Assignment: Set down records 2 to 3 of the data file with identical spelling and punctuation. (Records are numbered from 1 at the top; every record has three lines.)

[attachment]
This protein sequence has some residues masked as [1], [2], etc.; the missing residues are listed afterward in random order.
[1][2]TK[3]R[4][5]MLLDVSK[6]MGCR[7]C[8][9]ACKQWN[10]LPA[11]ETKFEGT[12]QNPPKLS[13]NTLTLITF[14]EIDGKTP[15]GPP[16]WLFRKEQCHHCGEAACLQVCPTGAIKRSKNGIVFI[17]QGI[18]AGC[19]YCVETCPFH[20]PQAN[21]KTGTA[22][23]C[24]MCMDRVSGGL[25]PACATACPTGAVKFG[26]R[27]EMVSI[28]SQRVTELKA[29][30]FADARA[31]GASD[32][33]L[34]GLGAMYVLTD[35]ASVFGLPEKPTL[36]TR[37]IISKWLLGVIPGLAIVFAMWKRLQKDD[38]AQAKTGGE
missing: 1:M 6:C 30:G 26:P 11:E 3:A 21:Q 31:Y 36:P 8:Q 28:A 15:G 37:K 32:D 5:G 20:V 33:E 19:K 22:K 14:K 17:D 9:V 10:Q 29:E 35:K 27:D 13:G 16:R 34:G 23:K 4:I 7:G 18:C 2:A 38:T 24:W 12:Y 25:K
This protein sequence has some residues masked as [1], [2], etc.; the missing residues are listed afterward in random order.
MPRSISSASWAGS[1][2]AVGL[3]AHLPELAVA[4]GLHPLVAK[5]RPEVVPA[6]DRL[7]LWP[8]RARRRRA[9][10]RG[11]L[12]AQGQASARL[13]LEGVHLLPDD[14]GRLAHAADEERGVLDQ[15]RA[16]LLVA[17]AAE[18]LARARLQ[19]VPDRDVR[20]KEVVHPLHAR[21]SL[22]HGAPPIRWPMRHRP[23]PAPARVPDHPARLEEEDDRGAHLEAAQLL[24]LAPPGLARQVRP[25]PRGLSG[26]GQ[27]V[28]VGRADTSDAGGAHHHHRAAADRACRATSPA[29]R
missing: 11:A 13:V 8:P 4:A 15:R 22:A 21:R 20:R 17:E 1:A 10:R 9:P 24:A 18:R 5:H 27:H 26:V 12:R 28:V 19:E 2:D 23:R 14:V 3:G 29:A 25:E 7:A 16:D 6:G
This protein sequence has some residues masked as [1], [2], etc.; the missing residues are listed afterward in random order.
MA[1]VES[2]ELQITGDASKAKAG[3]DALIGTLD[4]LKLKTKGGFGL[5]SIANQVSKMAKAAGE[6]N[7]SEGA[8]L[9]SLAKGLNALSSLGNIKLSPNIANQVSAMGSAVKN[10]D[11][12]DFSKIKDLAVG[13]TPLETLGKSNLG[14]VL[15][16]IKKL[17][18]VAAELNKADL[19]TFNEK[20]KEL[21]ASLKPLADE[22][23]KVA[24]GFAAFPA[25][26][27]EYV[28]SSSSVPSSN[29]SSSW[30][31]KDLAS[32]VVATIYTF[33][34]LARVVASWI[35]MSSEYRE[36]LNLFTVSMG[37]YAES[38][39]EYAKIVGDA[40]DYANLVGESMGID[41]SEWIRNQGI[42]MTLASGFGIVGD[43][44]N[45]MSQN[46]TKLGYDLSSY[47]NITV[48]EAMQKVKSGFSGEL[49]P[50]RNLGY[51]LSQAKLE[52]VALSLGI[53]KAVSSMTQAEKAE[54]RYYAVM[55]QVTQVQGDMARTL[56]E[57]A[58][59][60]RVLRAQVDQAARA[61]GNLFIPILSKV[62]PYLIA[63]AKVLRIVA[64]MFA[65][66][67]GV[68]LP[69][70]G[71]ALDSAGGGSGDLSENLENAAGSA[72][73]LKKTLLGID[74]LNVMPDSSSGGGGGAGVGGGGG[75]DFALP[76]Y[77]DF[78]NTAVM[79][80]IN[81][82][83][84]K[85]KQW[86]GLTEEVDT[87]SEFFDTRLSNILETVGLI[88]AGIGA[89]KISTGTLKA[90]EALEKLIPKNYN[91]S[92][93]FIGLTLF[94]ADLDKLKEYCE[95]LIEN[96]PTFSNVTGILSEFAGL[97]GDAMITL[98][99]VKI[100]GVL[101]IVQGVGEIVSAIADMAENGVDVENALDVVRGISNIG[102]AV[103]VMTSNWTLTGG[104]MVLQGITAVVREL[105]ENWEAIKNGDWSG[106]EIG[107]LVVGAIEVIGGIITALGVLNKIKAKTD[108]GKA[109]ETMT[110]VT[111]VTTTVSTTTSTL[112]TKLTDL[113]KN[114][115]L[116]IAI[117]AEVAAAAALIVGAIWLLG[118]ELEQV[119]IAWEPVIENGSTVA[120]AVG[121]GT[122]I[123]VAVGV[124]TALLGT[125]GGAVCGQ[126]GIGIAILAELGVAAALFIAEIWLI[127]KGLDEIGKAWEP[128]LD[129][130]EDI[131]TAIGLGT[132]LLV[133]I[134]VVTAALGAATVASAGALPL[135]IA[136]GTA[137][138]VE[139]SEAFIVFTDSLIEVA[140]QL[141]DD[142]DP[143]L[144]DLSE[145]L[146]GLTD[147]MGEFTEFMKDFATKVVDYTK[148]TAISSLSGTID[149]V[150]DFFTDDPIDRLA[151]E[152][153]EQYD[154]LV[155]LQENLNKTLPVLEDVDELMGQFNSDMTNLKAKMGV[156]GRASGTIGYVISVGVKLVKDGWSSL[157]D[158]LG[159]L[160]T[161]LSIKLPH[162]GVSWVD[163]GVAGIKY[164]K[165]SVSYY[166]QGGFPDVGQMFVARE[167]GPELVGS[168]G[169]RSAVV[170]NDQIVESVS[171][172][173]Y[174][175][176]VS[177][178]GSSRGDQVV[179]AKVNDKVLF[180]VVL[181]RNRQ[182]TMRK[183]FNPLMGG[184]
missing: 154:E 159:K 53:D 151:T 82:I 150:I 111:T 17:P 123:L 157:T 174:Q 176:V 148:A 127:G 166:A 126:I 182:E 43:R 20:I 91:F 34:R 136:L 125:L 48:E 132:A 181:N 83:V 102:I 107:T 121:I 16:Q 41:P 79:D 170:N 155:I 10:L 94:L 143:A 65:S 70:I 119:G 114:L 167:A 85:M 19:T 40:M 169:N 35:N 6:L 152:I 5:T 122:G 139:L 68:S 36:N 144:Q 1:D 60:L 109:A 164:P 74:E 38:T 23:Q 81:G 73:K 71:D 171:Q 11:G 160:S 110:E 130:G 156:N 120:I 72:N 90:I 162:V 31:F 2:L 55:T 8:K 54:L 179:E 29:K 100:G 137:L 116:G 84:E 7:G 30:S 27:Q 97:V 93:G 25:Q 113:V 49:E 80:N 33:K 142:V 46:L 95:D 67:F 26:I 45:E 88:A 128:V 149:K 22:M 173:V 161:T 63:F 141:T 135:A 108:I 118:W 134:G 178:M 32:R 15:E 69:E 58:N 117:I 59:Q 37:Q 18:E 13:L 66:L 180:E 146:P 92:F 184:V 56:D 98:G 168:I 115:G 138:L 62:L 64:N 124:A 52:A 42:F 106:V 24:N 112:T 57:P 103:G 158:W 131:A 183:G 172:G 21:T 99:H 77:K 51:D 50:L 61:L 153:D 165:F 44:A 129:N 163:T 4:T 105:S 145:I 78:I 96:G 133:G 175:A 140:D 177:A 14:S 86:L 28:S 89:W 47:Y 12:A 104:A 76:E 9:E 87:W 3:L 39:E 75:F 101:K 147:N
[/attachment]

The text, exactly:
This protein sequence has some residues masked as [1], [2], etc.; the missing residues are listed afterward in random order.
MPRSISSASWAGS[1][2]AVGL[3]AHLPELAVA[4]GLHPLVAK[5]RPEVVPA[6]DRL[7]LWP[8]RARRRRA[9][10]RG[11]L[12]AQGQASARL[13]LEGVHLLPDD[14]GRLAHAADEERGVLDQ[15]RA[16]LLVA[17]AAE[18]LARARLQ[19]VPDRDVR[20]KEVVHPLHAR[21]SL[22]HGAPPIRWPMRHRP[23]PAPARVPDHPARLEEEDDRGAHLEAAQLL[24]LAPPGLARQVRP[25]PRGLSG[26]GQ[27]V[28]VGRADTSDAGGAHHHHRAAADRACRATSPA[29]R
missing: 11:A 13:V 8:P 4:A 15:R 22:A 21:R 20:R 17:E 1:A 10:R 9:P 24:A 18:R 5:H 27:H 26:V 12:R 28:V 19:E 2:D 23:R 14:V 3:G 29:A 25:E 7:A 16:D 6:G
This protein sequence has some residues masked as [1], [2], etc.; the missing residues are listed afterward in random order.
MA[1]VES[2]ELQITGDASKAKAG[3]DALIGTLD[4]LKLKTKGGFGL[5]SIANQVSKMAKAAGE[6]N[7]SEGA[8]L[9]SLAKGLNALSSLGNIKLSPNIANQVSAMGSAVKN[10]D[11][12]DFSKIKDLAVG[13]TPLETLGKSNLG[14]VL[15][16]IKKL[17][18]VAAELNKADL[19]TFNEK[20]KEL[21]ASLKPLADE[22][23]KVA[24]GFAAFPA[25][26][27]EYV[28]SSSSVPSSN[29]SSSW[30][31]KDLAS[32]VVATIYTF[33][34]LARVVASWI[35]MSSEYRE[36]LNLFTVSMG[37]YAES[38][39]EYAKIVGDA[40]DYANLVGESMGID[41]SEWIRNQGI[42]MTLASGFGIVGD[43][44]N[45]MSQN[46]TKLGYDLSSY[47]NITV[48]EAMQKVKSGFSGEL[49]P[50]RNLGY[51]LSQAKLE[52]VALSLGI[53]KAVSSMTQAEKAE[54]RYYAVM[55]QVTQVQGDMARTL[56]E[57]A[58][59][60]RVLRAQVDQAARA[61]GNLFIPILSKV[62]PYLIA[63]AKVLRIVA[64]MFA[65][66][67]GV[68]LP[69][70]G[71]ALDSAGGGSGDLSENLENAAGSA[72][73]LKKTLLGID[74]LNVMPDSSSGGGGGAGVGGGGG[75]DFALP[76]Y[77]DF[78]NTAVM[79][80]IN[81][82][83][84]K[85]KQW[86]GLTEEVDT[87]SEFFDTRLSNILETVGLI[88]AGIGA[89]KISTGTLKA[90]EALEKLIPKNYN[91]S[92][93]FIGLTLF[94]ADLDKLKEYCE[95]LIEN[96]PTFSNVTGILSEFAGL[97]GDAMITL[98][99]VKI[100]GVL[101]IVQGVGEIVSAIADMAENGVDVENALDVVRGISNIG[102]AV[103]VMTSNWTLTGG[104]MVLQGITAVVREL[105]ENWEAIKNGDWSG[106]EIG[107]LVVGAIEVIGGIITALGVLNKIKAKTD[108]GKA[109]ETMT[110]VT[111]VTTTVSTTTSTL[112]TKLTDL[113]KN[114][115]L[116]IAI[117]AEVAAAAALIVGAIWLLG[118]ELEQV[119]IAWEPVIENGSTVA[120]AVG[121]GT[122]I[123]VAVGV[124]TALLGT[125]GGAVCGQ[126]GIGIAILAELGVAAALFIAEIWLI[127]KGLDEIGKAWEP[128]LD[129][130]EDI[131]TAIGLGT[132]LLV[133]I[134]VVTAALGAATVASAGALPL[135]IA[136]GTA[137][138]VE[139]SEAFIVFTDSLIEVA[140]QL[141]DD[142]DP[143]L[144]DLSE[145]L[146]GLTD[147]MGEFTEFMKDFATKVVDYTK[148]TAISSLSGTID[149]V[150]DFFTDDPIDRLA[151]E[152][153]EQYD[154]LV[155]LQENLNKTLPVLEDVDELMGQFNSDMTNLKAKMGV[156]GRASGTIGYVISVGVKLVKDGWSSL[157]D[158]LG[159]L[160]T[161]LSIKLPH[162]GVSWVD[163]GVAGIKY[164]K[165]SVSYY[166]QGGFPDVGQMFVARE[167]GPELVGS[168]G[169]RSAVV[170]NDQIVESVS[171][172][173]Y[174][175][176]VS[177][178]GSSRGDQVV[179]AKVNDKVLF[180]VVL[181]RNRQ[182]TMRK[183]FNPLMGG[184]
missing: 154:E 159:K 53:D 151:T 82:I 150:I 111:T 17:P 123:L 157:T 174:Q 176:V 148:A 127:G 166:A 126:I 182:E 43:R 20:I 91:F 34:R 136:L 125:L 48:E 132:A 181:N 83:V 102:I 107:T 121:I 16:Q 41:P 79:D 170:N 155:I 10:L 94:L 143:A 65:S 70:I 119:G 114:L 167:A 85:M 19:T 40:M 169:N 35:N 6:L 152:I 5:T 122:G 139:L 68:S 36:N 144:Q 1:D 60:L 109:A 164:P 74:E 38:T 23:Q 81:G 73:K 71:D 171:Q 11:G 160:S 110:E 130:G 156:N 120:I 72:N 90:I 162:V 31:F 2:L 55:T 8:K 54:L 179:E 29:K 100:G 137:L 116:G 84:E 7:G 30:S 27:Q 97:V 93:G 25:Q 113:V 49:E 80:N 33:K 142:V 46:L 95:D 67:F 26:I 45:E 88:A 128:V 149:K 22:M 173:V 161:T 63:F 141:T 135:A 108:I 118:W 134:G 178:M 32:R 15:E 69:E 58:N 117:I 59:Q 37:Q 18:E 13:L 66:L 180:E 146:P 92:F 184:V 56:D 98:G 168:I 115:G 138:L 62:L 64:N 124:A 52:A 42:F 106:V 24:N 112:T 57:P 103:G 158:W 131:A 183:G 172:G 21:T 99:H 77:K 51:D 50:L 61:L 153:D 165:F 44:A 129:N 163:T 4:T 105:S 145:I 78:I 96:G 133:G 175:A 140:D 177:A 14:S 86:L 28:S 89:W 47:Y 12:A 104:A 76:E 9:E 87:W 3:L 39:E 75:F 101:K 147:N